Reference was also made to a proposed pipeline to deliver 0.5-0.8 bcm per year to Cyprus by the early 2020s – although the island’s domestic and regional gas plans remain in limbo at present.

Financially, Energean again had positive news for investors – swinging to a profit of US$82.1 million from a loss of US$4.4 million in the corresponding period last year, as a 50% increase in production coincided with rising oil prices.

Plans were revealed for a secondary listing on the Tel Aviv Stock Exchange in the coming months – with the stated aim of “expanding the accessibility of our East Mediterranean oil and gas story to a wider pool of investors. The LSE IPO raised US$460 million, valuing the firm at around US$968 million.

Delek’s development

Delek also published first-half results in late August – reporting record quarterly output from the estimated 317 bcm Tamar field, currently Israel’s only producing asset.

Output during the second quarter totalled 2.6 bcm – corroborating Noble’s assertion in results released earlier in the month that production facilities were now running at around full capacity of roughly 28 mcm per day.

The revenue effect for Delek was offset by the Israeli firm’s divestment in July last year of a 9.25% stake in the licence for the field to comply with the terms of the tortuously-negotiated Gas Framework Agreement reached with the authorities in 2015 – which also forced the firm to offload Karish and Tanin to Energean.

Quarterly net profit slipped by 5.6% year-on-year to 170 million shekels (US$47.4 million). Cash balances climbed by 600 million shekels (US$167 million) over the first six months to stand at 2 billion shekels (US$558 million) at the end of June.

The results statement also provided an update on the US$3.75 billion development project under way at Leviathan – which is aimed at production of 34 mcm per day in late 2019. Work was running on schedule and within budget, and was roughly 60% complete, the firm said – with the Leviathan-3 well having recently reached its final depth and the rig currently drilling the bottom part of Leviathan-7.


However, construction of the production platform – which Delek said was “in progress” – is provoking domestic legal opposition. A coalition of local authorities and citizens groups was revealed in the local press to have forced the State Comptroller to investigate the permission granted to the Leviathan partners to site the platform only around 10 km offshore rather than close to the field itself, which lies around 125 km out to sea.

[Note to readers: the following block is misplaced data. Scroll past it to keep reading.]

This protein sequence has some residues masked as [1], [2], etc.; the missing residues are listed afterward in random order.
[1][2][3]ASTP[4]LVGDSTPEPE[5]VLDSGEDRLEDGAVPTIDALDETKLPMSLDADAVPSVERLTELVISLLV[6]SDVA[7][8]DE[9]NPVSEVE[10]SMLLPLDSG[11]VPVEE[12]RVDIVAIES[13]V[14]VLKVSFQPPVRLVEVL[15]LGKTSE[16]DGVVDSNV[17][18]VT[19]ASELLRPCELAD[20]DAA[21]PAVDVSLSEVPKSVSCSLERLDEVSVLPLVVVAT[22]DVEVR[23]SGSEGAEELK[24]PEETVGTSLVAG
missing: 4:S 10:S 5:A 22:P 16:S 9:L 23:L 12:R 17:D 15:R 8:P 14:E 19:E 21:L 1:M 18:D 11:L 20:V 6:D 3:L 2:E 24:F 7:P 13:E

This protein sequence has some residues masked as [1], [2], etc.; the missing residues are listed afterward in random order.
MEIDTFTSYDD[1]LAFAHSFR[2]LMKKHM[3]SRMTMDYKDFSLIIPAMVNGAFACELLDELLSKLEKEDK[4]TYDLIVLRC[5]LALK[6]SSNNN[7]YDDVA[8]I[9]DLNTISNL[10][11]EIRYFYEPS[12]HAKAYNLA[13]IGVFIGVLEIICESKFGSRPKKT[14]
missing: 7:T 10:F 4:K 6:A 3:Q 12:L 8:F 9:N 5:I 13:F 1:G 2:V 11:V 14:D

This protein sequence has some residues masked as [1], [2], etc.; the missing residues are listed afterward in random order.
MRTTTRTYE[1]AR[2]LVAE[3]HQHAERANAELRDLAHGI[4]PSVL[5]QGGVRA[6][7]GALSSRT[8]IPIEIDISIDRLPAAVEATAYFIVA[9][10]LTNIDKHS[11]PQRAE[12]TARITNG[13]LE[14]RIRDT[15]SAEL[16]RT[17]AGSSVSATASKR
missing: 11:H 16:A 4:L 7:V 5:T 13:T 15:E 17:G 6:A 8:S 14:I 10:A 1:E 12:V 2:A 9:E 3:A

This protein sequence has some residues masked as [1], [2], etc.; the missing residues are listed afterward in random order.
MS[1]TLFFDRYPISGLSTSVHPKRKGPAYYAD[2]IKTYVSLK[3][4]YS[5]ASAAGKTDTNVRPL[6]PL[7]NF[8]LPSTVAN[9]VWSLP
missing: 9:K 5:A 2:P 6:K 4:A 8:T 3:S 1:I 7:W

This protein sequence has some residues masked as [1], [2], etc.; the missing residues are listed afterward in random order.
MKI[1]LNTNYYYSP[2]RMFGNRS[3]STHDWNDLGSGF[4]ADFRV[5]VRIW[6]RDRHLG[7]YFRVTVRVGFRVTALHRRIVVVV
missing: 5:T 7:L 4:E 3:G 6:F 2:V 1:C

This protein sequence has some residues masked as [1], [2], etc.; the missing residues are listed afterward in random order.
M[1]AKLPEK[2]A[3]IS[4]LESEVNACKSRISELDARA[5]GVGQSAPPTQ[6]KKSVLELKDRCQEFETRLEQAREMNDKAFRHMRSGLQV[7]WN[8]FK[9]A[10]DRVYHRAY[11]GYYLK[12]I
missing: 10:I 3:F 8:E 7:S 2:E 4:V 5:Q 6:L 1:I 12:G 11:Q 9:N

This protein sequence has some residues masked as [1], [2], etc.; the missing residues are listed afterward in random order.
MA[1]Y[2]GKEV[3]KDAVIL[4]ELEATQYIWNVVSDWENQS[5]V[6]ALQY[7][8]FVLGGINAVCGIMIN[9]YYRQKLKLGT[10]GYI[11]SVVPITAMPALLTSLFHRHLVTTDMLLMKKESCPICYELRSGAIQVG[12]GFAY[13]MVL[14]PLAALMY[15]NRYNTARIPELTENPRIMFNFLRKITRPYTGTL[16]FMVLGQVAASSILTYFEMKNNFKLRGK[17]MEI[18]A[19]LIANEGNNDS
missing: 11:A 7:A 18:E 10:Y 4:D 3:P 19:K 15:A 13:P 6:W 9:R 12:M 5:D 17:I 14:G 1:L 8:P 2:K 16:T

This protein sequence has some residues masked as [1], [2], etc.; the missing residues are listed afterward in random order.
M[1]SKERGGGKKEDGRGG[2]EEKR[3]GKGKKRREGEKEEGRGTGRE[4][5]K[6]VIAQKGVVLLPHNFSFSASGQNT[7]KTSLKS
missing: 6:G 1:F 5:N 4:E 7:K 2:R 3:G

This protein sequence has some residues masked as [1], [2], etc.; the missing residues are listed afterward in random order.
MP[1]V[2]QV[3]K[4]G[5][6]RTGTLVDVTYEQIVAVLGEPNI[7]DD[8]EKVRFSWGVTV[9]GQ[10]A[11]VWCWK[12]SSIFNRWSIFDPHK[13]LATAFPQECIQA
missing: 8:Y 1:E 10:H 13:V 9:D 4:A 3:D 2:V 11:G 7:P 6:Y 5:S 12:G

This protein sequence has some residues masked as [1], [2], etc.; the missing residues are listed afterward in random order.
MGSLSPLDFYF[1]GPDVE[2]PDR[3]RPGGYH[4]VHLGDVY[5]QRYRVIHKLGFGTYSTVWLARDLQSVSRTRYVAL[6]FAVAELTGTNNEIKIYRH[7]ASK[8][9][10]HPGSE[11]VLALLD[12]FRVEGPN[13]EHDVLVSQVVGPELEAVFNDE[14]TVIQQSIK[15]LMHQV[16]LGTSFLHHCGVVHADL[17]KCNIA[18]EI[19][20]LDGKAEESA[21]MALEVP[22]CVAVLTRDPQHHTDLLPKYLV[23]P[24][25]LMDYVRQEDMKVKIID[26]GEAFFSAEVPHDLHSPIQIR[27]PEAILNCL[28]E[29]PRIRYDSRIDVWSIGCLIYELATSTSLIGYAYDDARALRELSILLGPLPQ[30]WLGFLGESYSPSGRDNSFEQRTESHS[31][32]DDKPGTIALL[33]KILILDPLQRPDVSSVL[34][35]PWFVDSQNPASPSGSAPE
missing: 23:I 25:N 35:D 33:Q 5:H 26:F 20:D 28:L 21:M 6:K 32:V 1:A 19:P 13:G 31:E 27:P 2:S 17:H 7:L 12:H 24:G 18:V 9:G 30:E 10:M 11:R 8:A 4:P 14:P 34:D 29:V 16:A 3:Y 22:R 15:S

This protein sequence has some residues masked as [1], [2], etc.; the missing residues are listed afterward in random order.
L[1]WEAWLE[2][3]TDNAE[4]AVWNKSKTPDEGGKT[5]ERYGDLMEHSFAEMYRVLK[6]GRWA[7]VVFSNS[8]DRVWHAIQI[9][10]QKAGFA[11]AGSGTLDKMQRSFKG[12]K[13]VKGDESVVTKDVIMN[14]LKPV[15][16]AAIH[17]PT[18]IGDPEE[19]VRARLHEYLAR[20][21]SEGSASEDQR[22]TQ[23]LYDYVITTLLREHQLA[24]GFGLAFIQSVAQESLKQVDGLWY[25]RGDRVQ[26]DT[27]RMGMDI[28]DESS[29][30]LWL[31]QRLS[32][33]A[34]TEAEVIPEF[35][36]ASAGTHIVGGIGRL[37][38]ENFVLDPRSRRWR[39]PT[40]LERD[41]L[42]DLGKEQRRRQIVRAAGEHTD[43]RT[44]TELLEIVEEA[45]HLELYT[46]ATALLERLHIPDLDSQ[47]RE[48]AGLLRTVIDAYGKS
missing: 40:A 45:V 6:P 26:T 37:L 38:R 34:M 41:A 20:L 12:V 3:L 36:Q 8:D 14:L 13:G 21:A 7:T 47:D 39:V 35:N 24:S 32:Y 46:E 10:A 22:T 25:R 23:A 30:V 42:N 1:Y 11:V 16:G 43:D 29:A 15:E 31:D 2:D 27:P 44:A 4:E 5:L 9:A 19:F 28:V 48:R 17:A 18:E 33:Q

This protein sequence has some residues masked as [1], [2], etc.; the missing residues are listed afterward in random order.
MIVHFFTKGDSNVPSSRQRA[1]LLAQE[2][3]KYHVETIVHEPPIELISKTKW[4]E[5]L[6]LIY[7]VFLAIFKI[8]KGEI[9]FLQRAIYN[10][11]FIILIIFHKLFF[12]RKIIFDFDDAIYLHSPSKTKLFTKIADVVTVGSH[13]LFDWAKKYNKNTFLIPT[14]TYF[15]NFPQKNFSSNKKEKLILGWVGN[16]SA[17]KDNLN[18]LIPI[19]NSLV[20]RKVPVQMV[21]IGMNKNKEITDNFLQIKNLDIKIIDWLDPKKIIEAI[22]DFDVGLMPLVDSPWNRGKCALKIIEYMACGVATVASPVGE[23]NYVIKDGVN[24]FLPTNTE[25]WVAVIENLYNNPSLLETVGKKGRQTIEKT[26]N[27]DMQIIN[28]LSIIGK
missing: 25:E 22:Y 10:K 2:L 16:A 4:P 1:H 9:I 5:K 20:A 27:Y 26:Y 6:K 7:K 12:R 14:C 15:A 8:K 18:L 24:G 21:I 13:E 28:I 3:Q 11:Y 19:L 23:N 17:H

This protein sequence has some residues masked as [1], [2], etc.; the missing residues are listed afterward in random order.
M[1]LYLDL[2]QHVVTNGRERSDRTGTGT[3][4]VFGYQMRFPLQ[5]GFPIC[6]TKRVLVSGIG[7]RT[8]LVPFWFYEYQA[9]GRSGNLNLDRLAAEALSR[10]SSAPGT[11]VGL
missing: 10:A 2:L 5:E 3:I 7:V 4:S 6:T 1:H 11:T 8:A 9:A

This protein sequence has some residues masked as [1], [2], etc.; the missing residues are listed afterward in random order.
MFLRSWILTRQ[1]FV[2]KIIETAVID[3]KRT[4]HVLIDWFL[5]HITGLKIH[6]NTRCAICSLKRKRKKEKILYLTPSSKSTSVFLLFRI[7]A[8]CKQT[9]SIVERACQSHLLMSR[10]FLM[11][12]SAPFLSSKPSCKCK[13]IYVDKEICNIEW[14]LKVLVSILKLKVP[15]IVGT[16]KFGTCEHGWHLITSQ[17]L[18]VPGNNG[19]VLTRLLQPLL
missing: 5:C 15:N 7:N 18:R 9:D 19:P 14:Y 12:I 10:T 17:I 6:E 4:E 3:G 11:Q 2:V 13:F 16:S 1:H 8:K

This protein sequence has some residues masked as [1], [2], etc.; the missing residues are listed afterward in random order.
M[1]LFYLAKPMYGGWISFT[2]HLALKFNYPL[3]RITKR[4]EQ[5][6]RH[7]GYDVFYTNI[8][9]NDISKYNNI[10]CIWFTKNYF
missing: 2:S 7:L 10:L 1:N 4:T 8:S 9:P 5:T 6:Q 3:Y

Earlier in the development project’s protracted gestation, an FPSO unit had been considered.

Energean has likewise faced – and overcome – various domestic legal objections to the company’s field development plan, which was approved by the government in August last year.

However, in early September, the intention to extend exploration activity at Karish appeared to be the target of a rhetorical revival of an ongoing dispute between Israel and Lebanon about their respective rights along the maritime border.

Tel Aviv objected vehemently when Beirut awarded exploration rights in block 9 during the country’s maiden licensing round last year, since a small portion of the licence – awarded to a consortium led by France’s Total – lies in a triangle of disputed frontier territory.

The operator is not planning to drill the first well until 2020 and has pledged to avoid the contested area. However, Lebanon’s parliamentary speaker Nabih Berri on September 5 publically expressed fears about prospective activities at the Karish field, which also lies close to the border and where Lebanese officials have in the past raised concerns about potential horizontal drilling.

We have learnt that in the Eastern Med, obstacles to progress are rarely far away, but for now at least, the prize appears to be well worth that inconvenience.

Edited by

Ian Simm